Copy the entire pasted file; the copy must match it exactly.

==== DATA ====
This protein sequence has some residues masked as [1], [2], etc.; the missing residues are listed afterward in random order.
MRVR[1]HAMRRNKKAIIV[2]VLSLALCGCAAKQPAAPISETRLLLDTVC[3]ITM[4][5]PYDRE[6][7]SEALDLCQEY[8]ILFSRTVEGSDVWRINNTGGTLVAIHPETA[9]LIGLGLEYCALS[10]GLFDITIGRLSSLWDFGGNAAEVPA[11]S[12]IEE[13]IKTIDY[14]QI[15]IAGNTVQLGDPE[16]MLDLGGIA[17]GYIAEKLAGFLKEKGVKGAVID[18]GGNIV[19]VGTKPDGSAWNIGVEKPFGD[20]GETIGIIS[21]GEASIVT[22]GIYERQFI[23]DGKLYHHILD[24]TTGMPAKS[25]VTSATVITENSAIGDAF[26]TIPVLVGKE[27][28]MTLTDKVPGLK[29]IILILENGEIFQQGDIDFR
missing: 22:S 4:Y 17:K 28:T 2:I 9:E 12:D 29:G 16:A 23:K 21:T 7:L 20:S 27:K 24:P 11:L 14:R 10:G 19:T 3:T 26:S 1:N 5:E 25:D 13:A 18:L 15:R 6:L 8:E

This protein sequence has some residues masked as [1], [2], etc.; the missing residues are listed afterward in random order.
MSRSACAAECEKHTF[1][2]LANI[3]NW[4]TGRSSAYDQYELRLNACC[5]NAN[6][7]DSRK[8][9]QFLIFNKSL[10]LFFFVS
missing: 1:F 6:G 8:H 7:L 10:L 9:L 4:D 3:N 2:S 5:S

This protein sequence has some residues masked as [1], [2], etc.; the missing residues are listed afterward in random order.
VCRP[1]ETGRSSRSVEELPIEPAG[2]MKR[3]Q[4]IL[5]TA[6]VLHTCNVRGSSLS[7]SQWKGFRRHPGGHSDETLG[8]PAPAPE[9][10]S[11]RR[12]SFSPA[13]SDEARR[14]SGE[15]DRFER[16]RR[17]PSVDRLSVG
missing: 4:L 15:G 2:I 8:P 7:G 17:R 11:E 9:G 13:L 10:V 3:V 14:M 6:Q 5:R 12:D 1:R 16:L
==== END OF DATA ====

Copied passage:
This protein sequence has some residues masked as [1], [2], etc.; the missing residues are listed afterward in random order.
MRVR[1]HAMRRNKKAIIV[2]VLSLALCGCAAKQPAAPISETRLLLDTVC[3]ITM[4][5]PYDRE[6][7]SEALDLCQEY[8]ILFSRTVEGSDVWRINNTGGTLVAIHPETA[9]LIGLGLEYCALS[10]GLFDITIGRLSSLWDFGGNAAEVPA[11]S[12]IEE[13]IKTIDY[14]QI[15]IAGNTVQLGDPE[16]MLDLGGIA[17]GYIAEKLAGFLKEKGVKGAVID[18]GGNIV[19]VGTKPDGSAWNIGVEKPFGD[20]GETIGIIS[21]GEASIVT[22]GIYERQFI[23]DGKLYHHILD[24]TTGMPAKS[25]VTSATVITENSAIGDAF[26]TIPVLVGKE[27][28]MTLTDKVPGLK[29]IILILENGEIFQQGDIDFR
missing: 22:S 4:Y 17:K 28:T 2:I 9:E 12:D 29:G 16:A 23:K 21:T 7:L 20:S 27:K 24:P 11:L 14:R 10:G 19:T 3:T 26:S 1:N 5:E 25:D 13:A 18:L 15:R 6:L 8:E

This protein sequence has some residues masked as [1], [2], etc.; the missing residues are listed afterward in random order.
MSRSACAAECEKHTF[1][2]LANI[3]NW[4]TGRSSAYDQYELRLNACC[5]NAN[6][7]DSRK[8][9]QFLIFNKSL[10]LFFFVS
missing: 1:F 6:G 8:H 7:L 10:L 9:L 4:D 3:N 2:S 5:S

This protein sequence has some residues masked as [1], [2], etc.; the missing residues are listed afterward in random order.
VCRP[1]ETGRSSRSVEELPIEPAG[2]MKR[3]Q[4]IL[5]TA[6]VLHTCNVRGSSLS[7]SQWKGFRRHPGGHSDETLG[8]PAPAPE[9][10]S[11]RR[12]SFSPA[13]SDEARR[14]SGE[15]DRFER[16]RR[17]PSVDRLSVG
missing: 4:L 15:G 2:I 8:P 7:G 17:R 11:E 9:G 13:L 10:V 3:V 14:M 6:Q 5:R 12:D 1:R 16:L